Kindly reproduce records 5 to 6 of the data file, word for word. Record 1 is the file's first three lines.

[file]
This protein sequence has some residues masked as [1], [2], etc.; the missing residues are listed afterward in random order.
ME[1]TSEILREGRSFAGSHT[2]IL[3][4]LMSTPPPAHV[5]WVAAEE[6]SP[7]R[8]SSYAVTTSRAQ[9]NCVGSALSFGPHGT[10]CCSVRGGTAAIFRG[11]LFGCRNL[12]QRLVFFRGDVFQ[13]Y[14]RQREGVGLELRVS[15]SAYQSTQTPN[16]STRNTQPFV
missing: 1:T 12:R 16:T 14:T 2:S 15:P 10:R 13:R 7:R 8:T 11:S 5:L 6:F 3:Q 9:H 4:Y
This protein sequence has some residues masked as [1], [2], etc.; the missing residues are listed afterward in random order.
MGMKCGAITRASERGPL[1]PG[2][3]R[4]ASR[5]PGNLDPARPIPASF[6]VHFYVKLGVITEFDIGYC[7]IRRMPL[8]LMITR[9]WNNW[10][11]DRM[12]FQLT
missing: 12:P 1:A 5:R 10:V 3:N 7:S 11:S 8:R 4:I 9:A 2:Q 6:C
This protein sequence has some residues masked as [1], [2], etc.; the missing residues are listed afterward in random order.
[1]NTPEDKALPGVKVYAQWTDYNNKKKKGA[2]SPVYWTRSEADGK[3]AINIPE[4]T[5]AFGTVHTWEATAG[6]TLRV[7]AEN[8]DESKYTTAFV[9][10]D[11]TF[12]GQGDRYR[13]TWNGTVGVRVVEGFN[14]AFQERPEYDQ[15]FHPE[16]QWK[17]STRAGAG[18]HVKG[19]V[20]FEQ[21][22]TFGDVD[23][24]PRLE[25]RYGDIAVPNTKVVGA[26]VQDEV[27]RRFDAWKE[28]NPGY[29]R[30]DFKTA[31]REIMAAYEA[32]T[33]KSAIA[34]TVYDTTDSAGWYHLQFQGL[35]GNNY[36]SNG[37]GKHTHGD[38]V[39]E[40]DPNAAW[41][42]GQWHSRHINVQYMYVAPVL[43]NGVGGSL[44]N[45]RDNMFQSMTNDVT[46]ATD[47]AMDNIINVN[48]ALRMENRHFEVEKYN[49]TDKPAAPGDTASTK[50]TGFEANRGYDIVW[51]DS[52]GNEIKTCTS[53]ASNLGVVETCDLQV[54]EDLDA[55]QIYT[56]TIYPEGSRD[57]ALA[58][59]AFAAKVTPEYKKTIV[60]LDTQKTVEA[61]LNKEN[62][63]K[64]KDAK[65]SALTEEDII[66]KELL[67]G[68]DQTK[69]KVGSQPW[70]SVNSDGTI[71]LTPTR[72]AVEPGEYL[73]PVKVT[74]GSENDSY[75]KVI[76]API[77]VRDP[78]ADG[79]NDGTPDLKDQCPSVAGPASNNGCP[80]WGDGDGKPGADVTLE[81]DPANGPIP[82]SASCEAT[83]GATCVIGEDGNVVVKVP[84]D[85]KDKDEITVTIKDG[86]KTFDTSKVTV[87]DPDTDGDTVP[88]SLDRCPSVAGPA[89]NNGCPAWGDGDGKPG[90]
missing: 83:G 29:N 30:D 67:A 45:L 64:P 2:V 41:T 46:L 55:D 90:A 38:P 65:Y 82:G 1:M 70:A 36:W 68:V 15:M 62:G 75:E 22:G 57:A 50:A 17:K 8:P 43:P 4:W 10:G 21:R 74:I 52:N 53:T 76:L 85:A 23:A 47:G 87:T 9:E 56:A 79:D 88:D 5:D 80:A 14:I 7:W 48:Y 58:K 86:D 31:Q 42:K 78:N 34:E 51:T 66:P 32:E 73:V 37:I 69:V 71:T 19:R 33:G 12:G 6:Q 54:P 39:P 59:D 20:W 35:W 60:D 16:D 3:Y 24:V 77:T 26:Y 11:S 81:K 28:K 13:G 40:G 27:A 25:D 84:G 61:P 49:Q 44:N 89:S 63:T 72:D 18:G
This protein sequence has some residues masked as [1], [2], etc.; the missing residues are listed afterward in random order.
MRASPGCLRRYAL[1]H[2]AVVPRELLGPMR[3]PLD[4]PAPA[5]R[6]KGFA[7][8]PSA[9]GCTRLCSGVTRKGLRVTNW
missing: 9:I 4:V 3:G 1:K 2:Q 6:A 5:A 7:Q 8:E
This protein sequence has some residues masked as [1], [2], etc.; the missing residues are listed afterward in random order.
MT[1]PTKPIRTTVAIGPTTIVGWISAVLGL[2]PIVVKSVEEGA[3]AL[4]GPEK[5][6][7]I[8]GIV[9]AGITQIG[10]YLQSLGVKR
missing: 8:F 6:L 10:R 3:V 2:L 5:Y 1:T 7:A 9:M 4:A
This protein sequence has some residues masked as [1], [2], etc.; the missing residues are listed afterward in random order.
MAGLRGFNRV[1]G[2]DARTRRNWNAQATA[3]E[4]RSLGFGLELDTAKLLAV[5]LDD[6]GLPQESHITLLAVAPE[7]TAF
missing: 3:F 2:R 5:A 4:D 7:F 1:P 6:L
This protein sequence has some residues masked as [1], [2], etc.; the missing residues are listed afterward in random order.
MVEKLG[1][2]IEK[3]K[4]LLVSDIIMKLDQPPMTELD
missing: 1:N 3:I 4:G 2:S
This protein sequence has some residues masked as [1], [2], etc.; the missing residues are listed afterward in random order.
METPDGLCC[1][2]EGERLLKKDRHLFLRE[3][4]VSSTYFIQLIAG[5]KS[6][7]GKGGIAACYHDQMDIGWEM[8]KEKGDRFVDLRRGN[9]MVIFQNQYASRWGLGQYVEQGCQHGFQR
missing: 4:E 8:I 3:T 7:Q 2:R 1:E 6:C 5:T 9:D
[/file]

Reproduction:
This protein sequence has some residues masked as [1], [2], etc.; the missing residues are listed afterward in random order.
MT[1]PTKPIRTTVAIGPTTIVGWISAVLGL[2]PIVVKSVEEGA[3]AL[4]GPEK[5][6][7]I[8]GIV[9]AGITQIG[10]YLQSLGVKR
missing: 8:F 6:L 10:R 3:V 2:L 5:Y 1:T 7:A 9:M 4:A
This protein sequence has some residues masked as [1], [2], etc.; the missing residues are listed afterward in random order.
MAGLRGFNRV[1]G[2]DARTRRNWNAQATA[3]E[4]RSLGFGLELDTAKLLAV[5]LDD[6]GLPQESHITLLAVAPE[7]TAF
missing: 3:F 2:R 5:A 4:D 7:F 1:P 6:L